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AIM

10/12/17

7

−1−36

Meteorology

d.

All En Route Flight Advisory Service facilities

and FSSs have equipment to directly access the radar
displays from the individual weather radar sites.
Specialists at these locations are trained to interpret
the display for pilot briefing and inflight advisory
services. The Center Weather Service Units located in
ARTCCs also have access to weather radar displays
and provide support to all air traffic facilities within
their center’s area.

e.

Additional information on weather radar

products and services can be found in AC 00

−45,

Aviation Weather Services.

REFERENCE

Pilot/Controller Glossary Term

− Precipitation  Radar  Weather

Descriptions.
AIM, Paragraph 7

−1−28 , Thunderstorms

Chart Supplement U.S., Charts, NWS Upper Air Observing Stations and
Weather Network for the location of specific radar sites.

7

−1−14. ATC Inflight Weather Avoidance

Assistance

a. ATC Radar Weather Display.

1.

ATC radars are able to display areas of

precipitation by sending out a beam of radio energy
that is reflected back to the radar antenna when it
strikes an object or moisture which may be in the form
of rain drops, hail, or snow. The larger the object is,
or the more dense its reflective surface, the stronger
the return will be presented. Radar weather
processors indicate the intensity of reflective returns
in terms of decibels (dBZ). ATC systems cannot
detect the presence or absence of clouds. The ATC
systems can often determine the intensity of a
precipitation area, but the specific character of that
area (snow, rain, hail, VIRGA, etc.) cannot be
determined. For this reason, ATC refers to all
weather areas displayed on ATC radar scopes as
“precipitation.”

2.

All ATC facilities using radar weather

processors with the ability to determine precipitation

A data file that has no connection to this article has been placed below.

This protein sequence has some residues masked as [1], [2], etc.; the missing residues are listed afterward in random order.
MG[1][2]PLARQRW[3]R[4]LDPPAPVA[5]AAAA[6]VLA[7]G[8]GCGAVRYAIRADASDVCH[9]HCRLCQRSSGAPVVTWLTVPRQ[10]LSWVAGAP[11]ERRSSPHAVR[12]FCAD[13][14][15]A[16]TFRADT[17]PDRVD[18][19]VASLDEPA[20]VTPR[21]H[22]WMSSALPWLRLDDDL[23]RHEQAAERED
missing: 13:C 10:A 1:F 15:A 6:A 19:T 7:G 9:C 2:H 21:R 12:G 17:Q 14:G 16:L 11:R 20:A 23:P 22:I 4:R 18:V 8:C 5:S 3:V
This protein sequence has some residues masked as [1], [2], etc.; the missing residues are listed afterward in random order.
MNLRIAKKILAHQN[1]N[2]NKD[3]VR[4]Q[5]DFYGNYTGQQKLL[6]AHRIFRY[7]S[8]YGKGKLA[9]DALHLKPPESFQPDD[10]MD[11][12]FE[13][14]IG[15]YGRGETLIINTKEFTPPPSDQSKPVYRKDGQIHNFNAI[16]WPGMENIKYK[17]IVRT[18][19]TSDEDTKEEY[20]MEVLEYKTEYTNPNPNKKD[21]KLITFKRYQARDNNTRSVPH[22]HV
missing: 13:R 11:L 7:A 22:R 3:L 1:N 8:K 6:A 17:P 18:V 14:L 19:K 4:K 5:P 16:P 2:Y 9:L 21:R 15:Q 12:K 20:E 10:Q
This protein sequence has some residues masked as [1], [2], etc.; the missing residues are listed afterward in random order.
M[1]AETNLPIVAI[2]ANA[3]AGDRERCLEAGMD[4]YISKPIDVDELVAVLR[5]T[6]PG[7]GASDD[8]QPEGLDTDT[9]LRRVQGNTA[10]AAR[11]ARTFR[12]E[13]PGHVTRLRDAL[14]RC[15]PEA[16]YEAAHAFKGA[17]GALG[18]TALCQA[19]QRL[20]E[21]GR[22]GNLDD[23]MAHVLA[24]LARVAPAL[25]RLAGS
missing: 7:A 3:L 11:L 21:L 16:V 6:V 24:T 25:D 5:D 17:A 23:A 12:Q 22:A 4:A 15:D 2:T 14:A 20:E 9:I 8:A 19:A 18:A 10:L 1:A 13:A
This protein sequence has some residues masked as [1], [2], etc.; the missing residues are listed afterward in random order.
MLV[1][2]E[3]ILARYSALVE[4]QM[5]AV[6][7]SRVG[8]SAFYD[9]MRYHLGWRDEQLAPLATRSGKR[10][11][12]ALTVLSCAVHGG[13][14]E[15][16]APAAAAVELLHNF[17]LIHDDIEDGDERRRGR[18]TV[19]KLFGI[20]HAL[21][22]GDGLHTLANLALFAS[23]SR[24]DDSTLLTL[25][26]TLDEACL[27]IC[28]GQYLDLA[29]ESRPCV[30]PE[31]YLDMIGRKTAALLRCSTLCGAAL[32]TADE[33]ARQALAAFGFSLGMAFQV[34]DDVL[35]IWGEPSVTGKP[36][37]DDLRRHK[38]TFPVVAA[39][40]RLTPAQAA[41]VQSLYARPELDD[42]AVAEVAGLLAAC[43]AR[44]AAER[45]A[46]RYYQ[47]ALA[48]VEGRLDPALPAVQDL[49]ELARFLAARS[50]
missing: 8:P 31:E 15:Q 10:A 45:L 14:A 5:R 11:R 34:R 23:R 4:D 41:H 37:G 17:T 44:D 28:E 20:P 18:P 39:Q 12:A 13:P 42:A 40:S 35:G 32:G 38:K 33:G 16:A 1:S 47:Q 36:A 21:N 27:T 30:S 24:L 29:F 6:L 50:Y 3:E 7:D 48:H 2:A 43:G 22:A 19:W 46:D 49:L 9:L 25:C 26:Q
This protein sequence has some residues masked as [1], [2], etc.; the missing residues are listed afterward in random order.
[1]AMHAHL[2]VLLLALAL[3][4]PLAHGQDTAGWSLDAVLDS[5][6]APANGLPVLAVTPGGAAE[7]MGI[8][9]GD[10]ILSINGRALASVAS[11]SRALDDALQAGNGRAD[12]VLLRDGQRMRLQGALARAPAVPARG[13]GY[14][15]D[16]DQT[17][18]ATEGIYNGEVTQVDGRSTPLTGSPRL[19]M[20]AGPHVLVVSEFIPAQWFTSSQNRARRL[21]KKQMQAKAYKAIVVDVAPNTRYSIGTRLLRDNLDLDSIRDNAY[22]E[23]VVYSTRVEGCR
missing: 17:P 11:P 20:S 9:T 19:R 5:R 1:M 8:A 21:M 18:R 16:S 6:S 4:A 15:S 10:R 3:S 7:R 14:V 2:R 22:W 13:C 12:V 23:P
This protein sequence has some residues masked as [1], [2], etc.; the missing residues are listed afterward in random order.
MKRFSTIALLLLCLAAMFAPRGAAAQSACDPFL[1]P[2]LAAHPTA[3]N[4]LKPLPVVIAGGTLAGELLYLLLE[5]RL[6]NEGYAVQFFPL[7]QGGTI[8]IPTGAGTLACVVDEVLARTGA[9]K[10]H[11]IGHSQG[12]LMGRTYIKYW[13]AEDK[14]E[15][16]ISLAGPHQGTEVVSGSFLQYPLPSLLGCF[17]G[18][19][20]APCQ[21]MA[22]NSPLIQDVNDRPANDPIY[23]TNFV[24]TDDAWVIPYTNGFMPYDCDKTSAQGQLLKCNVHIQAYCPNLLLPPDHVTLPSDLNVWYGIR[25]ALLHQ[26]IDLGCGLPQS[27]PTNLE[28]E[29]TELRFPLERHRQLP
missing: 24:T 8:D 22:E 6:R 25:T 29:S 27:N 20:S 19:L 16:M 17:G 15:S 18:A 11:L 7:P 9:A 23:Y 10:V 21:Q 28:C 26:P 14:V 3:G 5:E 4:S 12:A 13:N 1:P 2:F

intensity, will describe the intensity to pilots as:

(a)

“LIGHT” (< 26 dBZ)

(b)

“MODERATE” (26 to 40 dBZ)

(c)

“HEAVY” (> 40 to 50 dBZ)

(d)

“EXTREME” (> 50 dBZ)

NOTE

En route ATC radar’s Weather and Radar Processor
(WARP) does not display light precipitation intensity.

3.

ATC facilities that, due to equipment

limitations, cannot display the intensity levels of
precipitation, will describe the location of the
precipitation area by geographic position, or position
relative to the aircraft. Since the intensity level is not
available, the controller will state “INTENSITY
UNKNOWN.”

4.

ARTCC facilities normally use a Weather and

Radar Processor (WARP) to display a mosaic of data
obtained from multiple NEXRAD sites. There is a
time delay between actual conditions and those
displayed to the controller. For example, the
precipitation data on the ARTCC controller’s display
could be up to 6 minutes old. When the WARP is not
available, a second system, the narrowband Air Route
Surveillance Radar (ARSR) can display two distinct
levels of precipitation intensity that will be described
to pilots as “MODERATE” (30 to 40 dBZ) and
“HEAVY TO EXTREME” ( > 40 dBZ ). The WARP
processor is only used in ARTCC facilities.

5. ATC radar is not able to detect turbulence.

Generally, turbulence can be expected to occur as the
rate of rainfall or intensity of precipitation increases.
Turbulence associated with greater rates of rainfall/
precipitation will normally be more severe than any
associated with lesser rates of rainfall/precipitation.
Turbulence should be expected to occur near
convective activity, even in clear air. Thunderstorms
are a form of convective activity that imply severe or
greater turbulence. Operation within 20 miles of
thunderstorms should be approached with great
caution, as the severity of turbulence can be markedly
greater than the precipitation intensity might indicate.

b. Weather Avoidance Assistance.

1.

To the extent possible, controllers will issue

pertinent information on weather or chaff areas and
assist pilots in avoiding such areas when requested.
Pilots should respond to a weather advisory by either
acknowledging the advisory or by acknowledging the
advisory and requesting an alternative course of
action as follows:

(a)

Request to deviate off course by stating a

heading or degrees, direction of deviation, and
approximate number of miles. In this case, when the
requested deviation is approved, navigation is at the
pilot’s prerogative, but must maintain the altitude
assigned, and remain within the lateral restrictions
issued by ATC.

3/15/07

7110.65R CHG 2

AIM

3/29/18